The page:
Robert Ovetz pulled his daughter out of Waldorf last year because he was unhappy with the instruction of one teacher—now gone—who had been quickly hired to replace Mr. Kobabe. He still believes in Waldorf, he said, but he does not have the money to send his daughter to a private school. (The county’s private Waldorf school costs $17,950 a year for elementary and middle schoolers, and a Waldorf charter in Novato has a wait list with over 300 names.)

At last Thursday’s community forum, Open Classroom teacher Anita Collison said bluntly that the Waldorf program was “unable to have a sustainable number of students” and that the only fiscally responsible action was to cut one of their teachers.

The district has been in the red for years; if projections for a $150,000 deficit for the current school year prove accurate, it will have had five straight years of deficits, requiring it to pull about $530,000 from reserves, leaving about $800,000. 

“After a few years it will start getting pretty panicky if we can’t turn this around,” said the school’s business manager, Bruce Abbott. He said property taxes plateaued after the economic turndown while school expenses continued to grow, leading to the ongoing shortfall.

Lagunitas is one of a few school districts in California whose revenue from property taxes meets general funding requirements; these are designated “Basic Aid” districts and generally receive no additional general purpose money from the state. Because inter-district transfers do not bring in more money to basic aid districts, Lagunitas has discouraged such transfers in tight-budget years.

But changes to the state’s funding policies could mean the district could benefit from outsiders as early as next year. The new formula is simple: Schools will receive a certain amount per student, plus additional funding for low-income students and English-language learners. Districts will exercise more authority in the use of the funds, and the vast majority of California districts will receive more money. 

Next year, Lagunitas might be pushed into the new program because the state allocation will probably be greater than the district’s property tax revenue. The district expects it will actually lose some funding initially because the switch will cut off other current funding streams. 

Waldorf-inspired advocates have argued that their program could attract new inter-district transfers, and therefore thousands of dollars in extra funding. Despite the current low enrollment, Mr. Sloan said parents from greater Marin would enroll their kids at the district’s Waldorf program if they just opened their doors. “I’ve been assured by parents that anywhere from 15 to 25 people are ready to come out,” he said.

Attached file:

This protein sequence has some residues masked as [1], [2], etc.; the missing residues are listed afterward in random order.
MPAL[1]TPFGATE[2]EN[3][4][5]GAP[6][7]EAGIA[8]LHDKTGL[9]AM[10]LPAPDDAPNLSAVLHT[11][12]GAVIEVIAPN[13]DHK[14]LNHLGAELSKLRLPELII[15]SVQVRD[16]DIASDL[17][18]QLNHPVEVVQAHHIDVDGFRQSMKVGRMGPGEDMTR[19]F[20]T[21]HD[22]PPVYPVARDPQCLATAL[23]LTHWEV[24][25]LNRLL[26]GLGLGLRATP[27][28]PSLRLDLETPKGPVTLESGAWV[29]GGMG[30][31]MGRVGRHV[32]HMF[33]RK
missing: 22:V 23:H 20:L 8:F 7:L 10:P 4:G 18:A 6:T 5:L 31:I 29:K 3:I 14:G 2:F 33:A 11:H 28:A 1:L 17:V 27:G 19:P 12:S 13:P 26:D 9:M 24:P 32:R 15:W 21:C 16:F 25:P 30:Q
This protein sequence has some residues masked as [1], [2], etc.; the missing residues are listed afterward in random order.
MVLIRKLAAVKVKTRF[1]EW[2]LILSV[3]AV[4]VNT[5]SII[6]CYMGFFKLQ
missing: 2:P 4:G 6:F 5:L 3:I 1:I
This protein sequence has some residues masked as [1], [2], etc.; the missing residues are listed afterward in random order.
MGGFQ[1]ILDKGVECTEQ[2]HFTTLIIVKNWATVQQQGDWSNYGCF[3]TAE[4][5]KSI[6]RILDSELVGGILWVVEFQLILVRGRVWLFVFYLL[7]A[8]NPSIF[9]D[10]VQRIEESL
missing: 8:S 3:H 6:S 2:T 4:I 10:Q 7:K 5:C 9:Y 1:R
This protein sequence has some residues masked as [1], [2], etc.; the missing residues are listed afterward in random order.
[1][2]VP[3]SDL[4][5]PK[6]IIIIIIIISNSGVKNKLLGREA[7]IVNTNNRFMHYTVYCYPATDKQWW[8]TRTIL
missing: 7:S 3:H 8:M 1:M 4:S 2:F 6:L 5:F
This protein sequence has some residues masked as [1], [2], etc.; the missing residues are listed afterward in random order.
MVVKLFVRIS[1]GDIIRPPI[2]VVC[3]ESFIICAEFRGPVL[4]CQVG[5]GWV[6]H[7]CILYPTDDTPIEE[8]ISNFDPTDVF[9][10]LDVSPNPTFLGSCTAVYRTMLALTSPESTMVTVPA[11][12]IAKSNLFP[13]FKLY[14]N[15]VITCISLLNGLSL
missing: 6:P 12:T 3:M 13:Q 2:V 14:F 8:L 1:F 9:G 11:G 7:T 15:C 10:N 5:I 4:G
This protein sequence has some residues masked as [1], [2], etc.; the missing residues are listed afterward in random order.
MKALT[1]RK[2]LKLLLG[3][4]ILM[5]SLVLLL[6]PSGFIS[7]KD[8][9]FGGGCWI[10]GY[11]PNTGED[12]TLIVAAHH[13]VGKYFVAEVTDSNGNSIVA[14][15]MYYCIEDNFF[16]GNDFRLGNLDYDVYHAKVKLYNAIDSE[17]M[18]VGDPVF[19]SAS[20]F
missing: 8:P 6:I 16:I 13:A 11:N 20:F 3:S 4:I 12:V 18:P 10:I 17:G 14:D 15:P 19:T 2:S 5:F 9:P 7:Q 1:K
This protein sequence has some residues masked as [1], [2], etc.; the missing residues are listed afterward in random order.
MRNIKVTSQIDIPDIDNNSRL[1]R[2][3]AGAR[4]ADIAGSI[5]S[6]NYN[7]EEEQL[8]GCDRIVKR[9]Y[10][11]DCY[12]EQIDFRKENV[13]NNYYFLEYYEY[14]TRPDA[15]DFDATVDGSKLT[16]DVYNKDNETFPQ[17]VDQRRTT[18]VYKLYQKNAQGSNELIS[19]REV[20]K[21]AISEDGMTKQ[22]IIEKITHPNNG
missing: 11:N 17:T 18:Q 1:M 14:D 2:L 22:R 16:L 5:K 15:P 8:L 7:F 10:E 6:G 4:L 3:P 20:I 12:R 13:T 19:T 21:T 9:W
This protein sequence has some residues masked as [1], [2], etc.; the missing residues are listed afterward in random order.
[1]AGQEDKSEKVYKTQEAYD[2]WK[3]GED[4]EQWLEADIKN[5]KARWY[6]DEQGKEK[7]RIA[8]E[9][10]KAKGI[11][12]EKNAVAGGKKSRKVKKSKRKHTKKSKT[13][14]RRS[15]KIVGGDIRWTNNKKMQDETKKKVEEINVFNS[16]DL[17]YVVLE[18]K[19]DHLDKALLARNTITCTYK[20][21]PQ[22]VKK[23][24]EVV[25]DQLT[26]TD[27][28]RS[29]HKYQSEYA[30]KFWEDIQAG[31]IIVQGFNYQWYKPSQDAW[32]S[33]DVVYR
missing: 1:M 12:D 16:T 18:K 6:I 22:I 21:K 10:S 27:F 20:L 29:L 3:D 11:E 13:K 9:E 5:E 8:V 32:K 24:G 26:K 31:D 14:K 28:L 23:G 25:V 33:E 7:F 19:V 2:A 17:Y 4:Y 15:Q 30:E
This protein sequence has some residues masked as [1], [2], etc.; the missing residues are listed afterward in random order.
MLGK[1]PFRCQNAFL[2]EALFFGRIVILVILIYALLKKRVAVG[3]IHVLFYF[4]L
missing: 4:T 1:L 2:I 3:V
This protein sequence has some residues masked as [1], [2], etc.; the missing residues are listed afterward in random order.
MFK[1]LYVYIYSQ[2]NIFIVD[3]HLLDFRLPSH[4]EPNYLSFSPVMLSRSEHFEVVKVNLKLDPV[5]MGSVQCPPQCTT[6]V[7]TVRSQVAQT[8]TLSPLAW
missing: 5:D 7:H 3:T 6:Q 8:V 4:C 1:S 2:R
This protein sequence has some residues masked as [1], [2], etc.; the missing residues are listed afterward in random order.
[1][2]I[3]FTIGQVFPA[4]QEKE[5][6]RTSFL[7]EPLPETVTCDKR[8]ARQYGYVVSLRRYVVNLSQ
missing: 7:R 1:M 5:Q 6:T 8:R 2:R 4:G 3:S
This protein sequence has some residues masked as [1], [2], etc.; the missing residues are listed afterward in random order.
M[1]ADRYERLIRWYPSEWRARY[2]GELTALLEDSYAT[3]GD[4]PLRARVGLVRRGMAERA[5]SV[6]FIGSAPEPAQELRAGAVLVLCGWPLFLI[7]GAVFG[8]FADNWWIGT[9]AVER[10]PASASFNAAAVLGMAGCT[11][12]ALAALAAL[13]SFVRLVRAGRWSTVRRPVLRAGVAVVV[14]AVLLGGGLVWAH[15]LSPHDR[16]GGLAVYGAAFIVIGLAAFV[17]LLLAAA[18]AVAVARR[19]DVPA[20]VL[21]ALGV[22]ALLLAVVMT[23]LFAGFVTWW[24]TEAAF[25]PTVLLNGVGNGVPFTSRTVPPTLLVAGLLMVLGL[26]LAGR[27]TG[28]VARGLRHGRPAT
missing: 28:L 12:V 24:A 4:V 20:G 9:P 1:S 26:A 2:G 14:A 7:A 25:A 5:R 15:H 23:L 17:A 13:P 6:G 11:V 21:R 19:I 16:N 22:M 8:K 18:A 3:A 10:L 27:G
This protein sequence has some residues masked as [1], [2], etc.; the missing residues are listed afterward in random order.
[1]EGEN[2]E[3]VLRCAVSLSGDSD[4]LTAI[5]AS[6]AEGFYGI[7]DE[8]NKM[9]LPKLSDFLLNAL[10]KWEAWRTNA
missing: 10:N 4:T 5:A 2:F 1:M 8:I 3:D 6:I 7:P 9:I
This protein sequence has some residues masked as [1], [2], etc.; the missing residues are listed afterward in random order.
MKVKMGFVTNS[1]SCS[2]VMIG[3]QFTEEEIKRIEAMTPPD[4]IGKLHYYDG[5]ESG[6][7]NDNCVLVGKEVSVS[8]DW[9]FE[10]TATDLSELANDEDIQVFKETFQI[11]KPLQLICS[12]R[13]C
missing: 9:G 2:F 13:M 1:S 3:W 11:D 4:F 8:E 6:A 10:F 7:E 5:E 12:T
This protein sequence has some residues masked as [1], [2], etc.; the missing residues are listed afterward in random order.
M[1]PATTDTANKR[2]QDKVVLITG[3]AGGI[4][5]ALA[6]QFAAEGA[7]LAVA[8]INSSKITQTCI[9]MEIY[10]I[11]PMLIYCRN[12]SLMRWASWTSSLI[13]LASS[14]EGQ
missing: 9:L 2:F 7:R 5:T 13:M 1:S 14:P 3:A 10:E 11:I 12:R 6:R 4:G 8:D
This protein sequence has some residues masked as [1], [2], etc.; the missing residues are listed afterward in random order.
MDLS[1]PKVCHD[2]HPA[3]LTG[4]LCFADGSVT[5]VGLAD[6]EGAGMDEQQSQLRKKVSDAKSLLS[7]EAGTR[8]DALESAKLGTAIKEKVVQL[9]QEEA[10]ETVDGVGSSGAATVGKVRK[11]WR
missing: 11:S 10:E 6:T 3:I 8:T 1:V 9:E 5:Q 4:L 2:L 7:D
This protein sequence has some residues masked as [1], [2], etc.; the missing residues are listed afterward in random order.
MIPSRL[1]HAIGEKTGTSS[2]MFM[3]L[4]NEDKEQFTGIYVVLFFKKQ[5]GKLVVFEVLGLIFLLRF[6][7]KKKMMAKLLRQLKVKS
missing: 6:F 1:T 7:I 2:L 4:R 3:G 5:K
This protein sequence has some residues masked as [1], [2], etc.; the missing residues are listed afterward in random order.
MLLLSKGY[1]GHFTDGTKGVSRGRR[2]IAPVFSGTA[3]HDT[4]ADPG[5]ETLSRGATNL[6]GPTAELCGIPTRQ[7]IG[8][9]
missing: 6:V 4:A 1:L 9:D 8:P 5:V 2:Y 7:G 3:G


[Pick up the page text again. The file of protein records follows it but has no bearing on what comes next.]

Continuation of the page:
Kindergarten and first-grade LWIP teacher Dorothy Iselin, a longtime Waldorf educator, stays in close contact with many former students. The best way to judge the program’s merits, she said, is by looking at the people its graduates have grown up to become.

“I’ve graduated a class who are now having their own children, and another class who are now in the middle of high school,” she said. “They’re extraordinary people. The thing I would say that’s most characteristic is they know themselves—they’re able to speak with confidence and I think many of them choose to make a difference in the world.”

Between storytelling, drawing and mid-morning snack of oatmeal, yogurt and raisins on Monday, kindergarten and first-grade teacher Ms. Cudabac taught her students Spanish and led them in songs of thanks to the sun and the earth in two languages. The singing, the toys made of wood and natural fibers and the baking of bread foster a natural and inspiring environment for the children to learn and grow, Ms. Cudabac said.

Stories often form the backbone of lessons because they keep students engaged, she says. When teaching numbers, she strives to turn abstract ideas into something more concrete. In her classroom on Monday, after the students finished writing Ps on a big sheet of paper and drawing their own colorful version of the parrot in an Indian myth their teacher had read, they sang a verse to end the lesson. “When I have done my very best/wisdom strength and love will grow/and I will help all those I know.”